Dharminder Dhaliwal, general manager at Castle & Crystal has taken a leaf out of the payday lenders' book by embracing new technology to offer rapid decisions. Its new website features Wonga-style sliders which allow people to see in an instant what their monthly payments will be, and general manager Dharminder Dhaliwal says a decision can be made in just one minute.

"These days we can verify someone's details electronically, we do not need you to bring your passport or bank statements in like you might have done 15 years ago," says Mr Dhaliwal.

"These days people lead busy lives, and convenience is an important factor."

What the credit unions will not do, though, is offer no-questions asked loans. While credit unions will lend money to people who have been turned away by the high-street banks, each applicant will be thoroughly assessed to ensure they can repay the loan.

"If we know they can't afford the loan, we help them to get back on their feet," says Mr Dhaliwal. "We encourage them to save a bit each month, and to then reapply in three months' time." Castle & Crystal has also launched a money-saving blog, offering monthly tips to its members.

"We're using technology, but with an ethical dimension," says Mr Dhaliwal.

"The new tool on our website makes it easy to access our services but it’s still a human being that has final say-so on loan decisions, as the tool is only a factor in our decision making process.

"The way the new loan tool is configured is so that many will get straightforward accept on line for a loan, but many will also see a referral, meaning it comes to us for review and we will help nurse them back to financial health if we cannot give them a loan."

Unlike payday lenders, credit unions are not generally in the business of 30- or 60-day loans.

"Our shortest loans are for three months," says Mr Harrower, pointing out that the interest on this is a fraction of the cost of a 30-day loan from a payday lender.

"The payday loan companies want people to keep coming back to them and borrowing multiple times," he says.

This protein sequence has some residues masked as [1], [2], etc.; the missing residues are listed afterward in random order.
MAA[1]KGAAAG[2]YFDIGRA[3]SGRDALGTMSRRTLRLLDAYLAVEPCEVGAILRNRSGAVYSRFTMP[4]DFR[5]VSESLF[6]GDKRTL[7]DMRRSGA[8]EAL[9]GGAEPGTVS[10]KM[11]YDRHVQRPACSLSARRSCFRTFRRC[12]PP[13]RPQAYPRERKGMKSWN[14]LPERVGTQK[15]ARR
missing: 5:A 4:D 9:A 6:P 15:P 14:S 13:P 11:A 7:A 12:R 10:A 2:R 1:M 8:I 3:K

"We're also more flexible about the amount of time you need to repay the loan.

"We make sure you can repay it at an affordable rate, and if you are struggling, we're flexible about how you could restructure it ."

At the moment there are two million credit-union members in the UK, who are estimated to have saved a total of £3 billion. They are still comparatively small players in the financial services market, but have been boosted in recent years after being endorsed by Archbishop of Canterbury Most Rev Justin Welby and former prime minister David Cameron.

Mr Dhaliwal says this is good news not only for members, but also for the communities in which they live.

"For every £1 million we hand out, our members save £750,000 in interest," he says.

"That £750,000 stays in the area, it increases disposable income, that's more money being spent in the shops and supporting local areas."

*For more information about Castle & Crystal credit union, see the website or telephone 01384 817619.

For general information about credit unions or to find one in your area see

Mark Andrews

By Mark Andrews

Senior news writer for the Shropshire Star specialising in in-depth features and commentary, investigative reporting and political matters.